Purpose: With the macroprudential approach, systemic risk is explained by a general equilibrium (GE) model. However, since on-balance-sheet and off-balance-sheet (OBS) risks are structurally segmented, for example annually or periodically on financial statements, the GE model might need further integration with OBS risks including ecological shocks.
Design/methodology/approach: This study develops a theoretical two-period model with consumption, investment and loans, which further includes carbon emissions to distinguish between loans for “green” or “brown” firms to enhance the perspective of ecological sustainability.
Findings: The paper shows how the environmental, social and governance (ESG) factors might be of relevance in the standard bank capital regulatory structure. In dealing with ecological sustainability, a new methodological framework with the green K-index introduces penalties to be paid in the capital structure related to ESG factors. The model is enhanced for screening green or brown firms related to impact investing. The integrated view of financial stability and ecological sustainability further illuminates how a wide cross-sectoral resilience of a green K-index measure for the economy might be achievable.
Research limitations/implications: A stock-flow consistent model with balance-sheet methods raises the question whether all necessary variables and parameters can be computed in practice. Compared to the agent-based model (ABM), this model additionally lacks inputs from agents' behaviour, thus non-rational decisions, which may be relevant in practice. More generally, by adopting a balance-sheet structure, the model shows a coherent framework with relevant variables. The methodology of the GE model with OBS has not been scholarly explored and thus is presented for discussion rather than generalisation. The GE model with OBS provides a new interpretation of systemic risk and interbank relations with a consideration of ecological aspects. Its economic implication contributes to contemporary banking theory as well as to the sustainability discussions in the larger financial sector.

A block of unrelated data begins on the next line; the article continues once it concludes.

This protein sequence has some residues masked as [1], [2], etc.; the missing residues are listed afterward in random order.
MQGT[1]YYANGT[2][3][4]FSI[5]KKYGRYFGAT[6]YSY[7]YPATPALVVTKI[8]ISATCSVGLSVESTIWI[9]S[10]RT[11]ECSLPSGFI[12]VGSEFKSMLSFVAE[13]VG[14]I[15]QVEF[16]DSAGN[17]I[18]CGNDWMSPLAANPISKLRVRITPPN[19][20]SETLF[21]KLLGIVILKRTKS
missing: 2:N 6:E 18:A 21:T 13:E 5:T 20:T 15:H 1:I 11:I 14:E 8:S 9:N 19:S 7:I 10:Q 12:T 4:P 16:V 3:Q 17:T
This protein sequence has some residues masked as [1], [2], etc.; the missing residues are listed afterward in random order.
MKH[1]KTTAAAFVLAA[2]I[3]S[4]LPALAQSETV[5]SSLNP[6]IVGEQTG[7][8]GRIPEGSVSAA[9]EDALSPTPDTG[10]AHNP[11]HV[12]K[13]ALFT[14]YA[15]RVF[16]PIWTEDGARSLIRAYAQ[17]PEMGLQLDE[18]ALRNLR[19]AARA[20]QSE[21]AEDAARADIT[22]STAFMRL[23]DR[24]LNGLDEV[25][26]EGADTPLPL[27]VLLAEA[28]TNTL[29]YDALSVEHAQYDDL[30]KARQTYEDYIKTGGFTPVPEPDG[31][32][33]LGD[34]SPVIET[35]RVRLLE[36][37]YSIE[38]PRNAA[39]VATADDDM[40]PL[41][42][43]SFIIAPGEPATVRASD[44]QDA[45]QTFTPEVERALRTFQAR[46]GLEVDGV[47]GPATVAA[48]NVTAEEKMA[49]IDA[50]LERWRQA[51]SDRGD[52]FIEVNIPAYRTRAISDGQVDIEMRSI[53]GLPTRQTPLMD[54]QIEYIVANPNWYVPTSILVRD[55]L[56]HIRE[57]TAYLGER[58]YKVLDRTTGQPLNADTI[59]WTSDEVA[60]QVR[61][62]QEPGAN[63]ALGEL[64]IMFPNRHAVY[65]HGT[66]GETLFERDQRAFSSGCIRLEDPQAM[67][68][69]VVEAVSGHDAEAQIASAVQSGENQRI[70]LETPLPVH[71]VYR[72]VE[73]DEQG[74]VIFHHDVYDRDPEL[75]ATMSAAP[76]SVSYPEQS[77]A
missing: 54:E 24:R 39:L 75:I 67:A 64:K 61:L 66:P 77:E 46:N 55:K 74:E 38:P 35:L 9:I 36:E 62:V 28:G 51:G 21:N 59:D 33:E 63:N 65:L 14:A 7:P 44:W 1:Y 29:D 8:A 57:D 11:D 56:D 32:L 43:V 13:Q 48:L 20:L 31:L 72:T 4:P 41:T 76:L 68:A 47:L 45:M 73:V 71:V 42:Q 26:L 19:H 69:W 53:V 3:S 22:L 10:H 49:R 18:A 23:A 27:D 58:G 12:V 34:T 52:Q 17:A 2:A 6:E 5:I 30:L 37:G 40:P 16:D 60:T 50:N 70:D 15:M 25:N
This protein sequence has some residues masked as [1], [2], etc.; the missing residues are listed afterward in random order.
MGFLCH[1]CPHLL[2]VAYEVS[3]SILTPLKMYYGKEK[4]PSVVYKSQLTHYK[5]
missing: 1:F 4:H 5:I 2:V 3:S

Practical implications: Banks and investors can more carefully measure the ecological risks in their loan portfolios and make better informed decisions leading to a better sustainability of the financial markets.
Originality/value: This study develops a theoretical GE model with off-balance-sheet risks. The model adds green regulation enhancing the capital regulation framework relevant to sustainability. This, in turn, enhances the role of banks in a coherent economic framework for loan decisions towards a much greener finance.
- 512 Business and Management
- General equilibrium
- Off-balance-sheet risks
- Systemic risks
- Impact investing
- Green finance
- Sustainability Accounting
Sustainable Development Goals
- GOAL 13: Climate Action
Areas of Strength and Areas of High Potential (AoS and AoHP)
- AoS: Financial management, accounting, and governance